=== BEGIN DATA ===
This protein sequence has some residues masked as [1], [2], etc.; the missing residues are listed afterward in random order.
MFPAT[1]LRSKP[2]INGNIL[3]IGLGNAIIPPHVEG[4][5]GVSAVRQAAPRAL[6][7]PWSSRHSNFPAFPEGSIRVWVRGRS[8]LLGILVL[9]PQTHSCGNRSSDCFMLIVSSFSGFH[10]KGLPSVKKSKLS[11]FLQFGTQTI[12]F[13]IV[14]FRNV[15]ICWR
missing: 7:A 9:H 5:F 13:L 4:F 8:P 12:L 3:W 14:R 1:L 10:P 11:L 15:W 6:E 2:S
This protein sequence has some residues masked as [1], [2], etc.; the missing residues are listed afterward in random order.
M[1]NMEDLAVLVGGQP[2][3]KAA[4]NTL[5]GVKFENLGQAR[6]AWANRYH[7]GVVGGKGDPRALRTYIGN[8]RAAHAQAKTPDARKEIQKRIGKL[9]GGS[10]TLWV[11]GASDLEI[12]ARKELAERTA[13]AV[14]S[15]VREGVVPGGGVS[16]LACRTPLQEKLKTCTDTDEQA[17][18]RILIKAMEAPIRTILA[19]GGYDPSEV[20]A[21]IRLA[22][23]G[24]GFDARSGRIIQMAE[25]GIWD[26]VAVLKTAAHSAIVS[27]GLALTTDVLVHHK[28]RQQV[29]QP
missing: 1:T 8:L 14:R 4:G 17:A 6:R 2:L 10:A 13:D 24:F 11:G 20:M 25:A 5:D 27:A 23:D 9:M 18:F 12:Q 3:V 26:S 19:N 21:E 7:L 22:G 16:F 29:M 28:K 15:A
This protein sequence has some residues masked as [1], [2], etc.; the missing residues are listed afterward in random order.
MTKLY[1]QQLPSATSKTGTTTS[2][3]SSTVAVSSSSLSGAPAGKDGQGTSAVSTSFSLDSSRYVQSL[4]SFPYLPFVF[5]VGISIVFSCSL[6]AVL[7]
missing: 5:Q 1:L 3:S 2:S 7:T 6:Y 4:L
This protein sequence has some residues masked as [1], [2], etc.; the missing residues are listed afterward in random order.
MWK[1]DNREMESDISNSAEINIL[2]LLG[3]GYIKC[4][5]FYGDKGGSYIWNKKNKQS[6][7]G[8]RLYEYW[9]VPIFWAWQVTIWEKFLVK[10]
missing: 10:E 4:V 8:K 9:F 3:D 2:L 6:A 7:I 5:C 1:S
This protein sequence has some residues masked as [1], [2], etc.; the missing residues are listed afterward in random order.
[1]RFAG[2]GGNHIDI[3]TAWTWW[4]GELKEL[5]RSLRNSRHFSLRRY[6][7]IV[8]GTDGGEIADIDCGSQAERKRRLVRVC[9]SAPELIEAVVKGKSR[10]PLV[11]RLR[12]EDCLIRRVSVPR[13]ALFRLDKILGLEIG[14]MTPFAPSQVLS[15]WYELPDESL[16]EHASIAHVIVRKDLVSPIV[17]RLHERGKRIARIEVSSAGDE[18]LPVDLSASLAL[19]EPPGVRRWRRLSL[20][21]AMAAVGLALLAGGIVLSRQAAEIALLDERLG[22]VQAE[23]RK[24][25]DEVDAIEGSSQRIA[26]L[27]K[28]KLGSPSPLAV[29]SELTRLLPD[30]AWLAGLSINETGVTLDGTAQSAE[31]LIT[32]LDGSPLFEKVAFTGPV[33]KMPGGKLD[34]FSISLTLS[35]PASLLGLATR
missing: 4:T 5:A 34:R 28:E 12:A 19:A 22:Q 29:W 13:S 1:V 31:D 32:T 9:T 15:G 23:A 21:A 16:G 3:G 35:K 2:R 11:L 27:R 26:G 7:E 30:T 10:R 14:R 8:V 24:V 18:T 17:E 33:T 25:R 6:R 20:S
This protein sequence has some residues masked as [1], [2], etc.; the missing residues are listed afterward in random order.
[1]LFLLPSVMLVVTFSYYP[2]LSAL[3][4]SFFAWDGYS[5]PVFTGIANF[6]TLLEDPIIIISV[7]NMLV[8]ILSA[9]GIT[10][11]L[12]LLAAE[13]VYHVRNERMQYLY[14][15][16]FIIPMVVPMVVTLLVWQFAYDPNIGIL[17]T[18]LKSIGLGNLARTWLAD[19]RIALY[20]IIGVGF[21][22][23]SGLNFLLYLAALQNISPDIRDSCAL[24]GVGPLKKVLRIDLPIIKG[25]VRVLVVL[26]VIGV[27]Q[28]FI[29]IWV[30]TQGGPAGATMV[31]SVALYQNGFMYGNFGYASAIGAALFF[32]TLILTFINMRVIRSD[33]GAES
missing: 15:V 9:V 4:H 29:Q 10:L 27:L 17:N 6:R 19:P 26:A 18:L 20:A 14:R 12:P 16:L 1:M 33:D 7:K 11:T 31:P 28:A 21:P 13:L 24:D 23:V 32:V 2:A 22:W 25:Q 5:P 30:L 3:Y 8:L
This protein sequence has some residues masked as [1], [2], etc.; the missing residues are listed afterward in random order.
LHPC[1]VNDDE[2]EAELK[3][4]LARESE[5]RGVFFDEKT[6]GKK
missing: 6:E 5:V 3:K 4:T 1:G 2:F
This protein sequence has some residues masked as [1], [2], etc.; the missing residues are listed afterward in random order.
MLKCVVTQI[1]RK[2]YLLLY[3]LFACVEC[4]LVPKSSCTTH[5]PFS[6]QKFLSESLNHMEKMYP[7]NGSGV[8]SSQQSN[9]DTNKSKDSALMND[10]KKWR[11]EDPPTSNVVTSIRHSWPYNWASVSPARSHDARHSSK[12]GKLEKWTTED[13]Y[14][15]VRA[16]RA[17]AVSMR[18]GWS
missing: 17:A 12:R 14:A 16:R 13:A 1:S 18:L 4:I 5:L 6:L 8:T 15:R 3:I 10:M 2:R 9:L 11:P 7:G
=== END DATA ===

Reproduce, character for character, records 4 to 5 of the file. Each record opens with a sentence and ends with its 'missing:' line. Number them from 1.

This protein sequence has some residues masked as [1], [2], etc.; the missing residues are listed afterward in random order.
MWK[1]DNREMESDISNSAEINIL[2]LLG[3]GYIKC[4][5]FYGDKGGSYIWNKKNKQS[6][7]G[8]RLYEYW[9]VPIFWAWQVTIWEKFLVK[10]
missing: 10:E 4:V 8:K 9:F 3:D 2:L 6:A 7:I 5:C 1:S
This protein sequence has some residues masked as [1], [2], etc.; the missing residues are listed afterward in random order.
[1]RFAG[2]GGNHIDI[3]TAWTWW[4]GELKEL[5]RSLRNSRHFSLRRY[6][7]IV[8]GTDGGEIADIDCGSQAERKRRLVRVC[9]SAPELIEAVVKGKSR[10]PLV[11]RLR[12]EDCLIRRVSVPR[13]ALFRLDKILGLEIG[14]MTPFAPSQVLS[15]WYELPDESL[16]EHASIAHVIVRKDLVSPIV[17]RLHERGKRIARIEVSSAGDE[18]LPVDLSASLAL[19]EPPGVRRWRRLSL[20][21]AMAAVGLALLAGGIVLSRQAAEIALLDERLG[22]VQAE[23]RK[24][25]DEVDAIEGSSQRIA[26]L[27]K[28]KLGSPSPLAV[29]SELTRLLPD[30]AWLAGLSINETGVTLDGTAQSAE[31]LIT[32]LDGSPLFEKVAFTGPV[33]KMPGGKLD[34]FSISLTLS[35]PASLLGLATR
missing: 4:T 5:A 34:R 28:E 12:A 19:A 22:Q 29:W 13:S 1:V 31:D 32:T 9:T 15:G 23:A 21:A 16:G 3:G 35:K 2:R 11:L 27:R 26:G 7:E 30:T 10:R 14:R 8:V 24:V 18:T 17:E 33:T 25:R 6:R 20:S